The majority of Hawai‘i teens report having friends who drink without their parents' knowledge.
Posted on August 22, 2011
Have you ever noticed how many alcohol advertisements you see on your way home? How might life be different without them and what would it take to bring them all down?
You can't say it has never been done – in Hawaii.
Standing up to the alcohol industry is no small task, but a group of young people partnered with Kauai County's Anti-Drug Office and Kujo's Mini Mart to complete the first store makeover in Hawaii. A store makeover is an environmental prevention strategy that transforms a retail outlet promoting alcohol into a space that does not support a norm of alcohol use. At Kujo's Mini Mart, students repainted the store and replaced alcohol posters and other signage with family photos. What was once considered by many to be a liquor store is now more family friendly. While Kujo's continues to sell alcohol, youth who pass by or enter the store are no longer exposed to pro-use messages.
So, what would it take to makeover your local corner store?
Identify the problem. Take a moment to count the number of alcohol advertisements near your home or child's school, and the number may surprise you. According to one study on outdoor alcohol ads, more ads mean more favorable views of alcohol among youth as well as a desire to drink more. Still, advertising might not be the problem in your neighborhood. Ask your friends, family and neighbors what they think. You won't know until you start looking!
Set a realistic goal. Did you know that substantial change in tobacco prevention took 20 years? Now tobacco is locked behind the register at most convenience stores and smoking is banned in all public places and within 20 feet of all windows and doors. "A journey of a thousand miles begins with one step," right? We call it low-hanging fruit. Achieve success on seemingly small things, and you're on the road to tackle the larger and more stubborn.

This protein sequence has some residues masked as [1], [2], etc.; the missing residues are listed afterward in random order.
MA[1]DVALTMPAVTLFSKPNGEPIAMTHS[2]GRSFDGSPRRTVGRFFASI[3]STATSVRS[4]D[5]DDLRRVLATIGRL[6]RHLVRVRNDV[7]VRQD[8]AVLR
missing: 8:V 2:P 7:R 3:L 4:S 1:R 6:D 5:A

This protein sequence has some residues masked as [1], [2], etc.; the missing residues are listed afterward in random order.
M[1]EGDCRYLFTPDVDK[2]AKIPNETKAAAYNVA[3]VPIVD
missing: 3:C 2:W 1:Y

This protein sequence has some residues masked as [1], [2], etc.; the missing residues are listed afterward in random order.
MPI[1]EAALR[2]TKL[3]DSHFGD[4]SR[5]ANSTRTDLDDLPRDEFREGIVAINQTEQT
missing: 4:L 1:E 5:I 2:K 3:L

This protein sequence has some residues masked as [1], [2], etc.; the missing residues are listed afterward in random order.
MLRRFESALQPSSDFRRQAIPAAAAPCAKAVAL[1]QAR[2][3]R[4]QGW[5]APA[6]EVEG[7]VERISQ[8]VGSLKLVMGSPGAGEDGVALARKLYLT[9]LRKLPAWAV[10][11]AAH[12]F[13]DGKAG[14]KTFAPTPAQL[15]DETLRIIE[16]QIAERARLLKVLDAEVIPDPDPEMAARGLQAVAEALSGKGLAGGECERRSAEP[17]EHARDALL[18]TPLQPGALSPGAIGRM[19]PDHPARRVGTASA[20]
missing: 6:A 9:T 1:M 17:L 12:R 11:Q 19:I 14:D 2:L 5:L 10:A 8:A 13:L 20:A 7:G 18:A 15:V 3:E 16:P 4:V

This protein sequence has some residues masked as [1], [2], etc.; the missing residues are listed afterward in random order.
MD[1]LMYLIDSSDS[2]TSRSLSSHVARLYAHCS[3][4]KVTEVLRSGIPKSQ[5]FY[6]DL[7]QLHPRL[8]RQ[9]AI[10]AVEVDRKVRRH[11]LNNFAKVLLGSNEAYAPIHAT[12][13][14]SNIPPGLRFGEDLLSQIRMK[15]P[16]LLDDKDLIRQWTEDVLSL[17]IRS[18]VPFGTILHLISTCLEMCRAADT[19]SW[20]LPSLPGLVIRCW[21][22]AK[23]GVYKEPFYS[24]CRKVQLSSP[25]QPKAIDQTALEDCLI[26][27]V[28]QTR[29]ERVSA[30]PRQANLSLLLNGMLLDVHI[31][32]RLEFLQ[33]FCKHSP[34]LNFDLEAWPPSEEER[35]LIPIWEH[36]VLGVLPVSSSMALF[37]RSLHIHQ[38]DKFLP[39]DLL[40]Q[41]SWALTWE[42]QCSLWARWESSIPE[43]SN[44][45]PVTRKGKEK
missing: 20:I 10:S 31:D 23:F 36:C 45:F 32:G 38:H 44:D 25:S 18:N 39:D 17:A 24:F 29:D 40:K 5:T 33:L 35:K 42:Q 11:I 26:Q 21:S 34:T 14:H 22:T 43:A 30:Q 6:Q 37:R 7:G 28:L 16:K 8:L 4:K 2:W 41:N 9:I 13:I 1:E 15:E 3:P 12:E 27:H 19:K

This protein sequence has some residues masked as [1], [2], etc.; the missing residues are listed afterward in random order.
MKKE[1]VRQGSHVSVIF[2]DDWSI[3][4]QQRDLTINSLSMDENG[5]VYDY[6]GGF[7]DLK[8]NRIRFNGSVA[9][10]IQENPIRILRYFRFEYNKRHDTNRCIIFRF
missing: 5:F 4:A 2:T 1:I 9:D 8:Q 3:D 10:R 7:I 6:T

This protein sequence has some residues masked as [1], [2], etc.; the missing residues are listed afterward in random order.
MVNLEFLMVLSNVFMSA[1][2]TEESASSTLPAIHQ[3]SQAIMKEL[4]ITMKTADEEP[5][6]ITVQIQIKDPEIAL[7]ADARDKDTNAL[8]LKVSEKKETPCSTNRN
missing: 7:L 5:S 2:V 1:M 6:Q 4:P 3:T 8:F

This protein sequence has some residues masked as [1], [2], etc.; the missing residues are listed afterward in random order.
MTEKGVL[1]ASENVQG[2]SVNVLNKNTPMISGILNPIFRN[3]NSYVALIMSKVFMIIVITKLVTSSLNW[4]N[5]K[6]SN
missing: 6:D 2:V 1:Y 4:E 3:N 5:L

Approach a store (or more than one). A store owner's buy-in determines whether the project will move forward or not. When approaching store owners, remember that in many cases their business is their livelihood. Share the community's perspective of the problem, educate the store owner(s) on the effects of alcohol advertisements and help the store owner see how they can be a part of the solution. Be prepared to address their concerns, and highlight how they will benefit from a store makeover.
Suggest a change or two. Four "P"s are involved in the marketing of alcohol: product, promotion, place and price. Each also presents an opportunity for positive change. Product refers to the types of alcohol sold; therefore, a makeover might mean a store no longer sells Alcopops which are known to target young people. The removal of alcohol posters and other signage at Kujo's is an example of countering alcohol promotion. Encourage ideas from store owners to promote buy-in and ownership. The possibilities are endless – get creative!
Involve the community. In an effort to promote healthier food options, organizers of a store makeover in California found that "involving the community in the makeover process helped to ensure support of the store's healthy changes […]." The alcohol industry may have a lot of money, but it cannot beat community support for a store who responds to the needs of the community it serves. Community members have good ideas and personal connections too, so be resourceful and involve them!
Celebrate success. Even if a store owner is not willing for a complete makeover, always celebrate success no matter how small or large. Host a re-opening event, invite the mayor (and other public figures) and engage the press to cover your story! There's no shame in promoting something that benefits everyone in a community.
Do you have a store in mind? Share your ideas at the Be A Jerk Facebook page.
Sources: 1) "Team Kujo's tackles store makeover," County of Kauai; 2) "From vision to reality at Kujo's," The Garden Isle; 3) "Students make over Kujo's to curb island's alcohol issues," The Garden Isle; 4) "Kalaheo residents take back their community," KHON2 News; 5) "Outdoor alcohol ads boost kids' urge to drink," ScienceDaily; 6) CMCA: Communities Mobilizing for Change on Alcohol Latino Market Store Makeover: A Youth-led Effort to Green an Urban Food Desert.
*Mahalo to Cheryl Labuguen with EWAlution 96706 for her review and feedback on this article!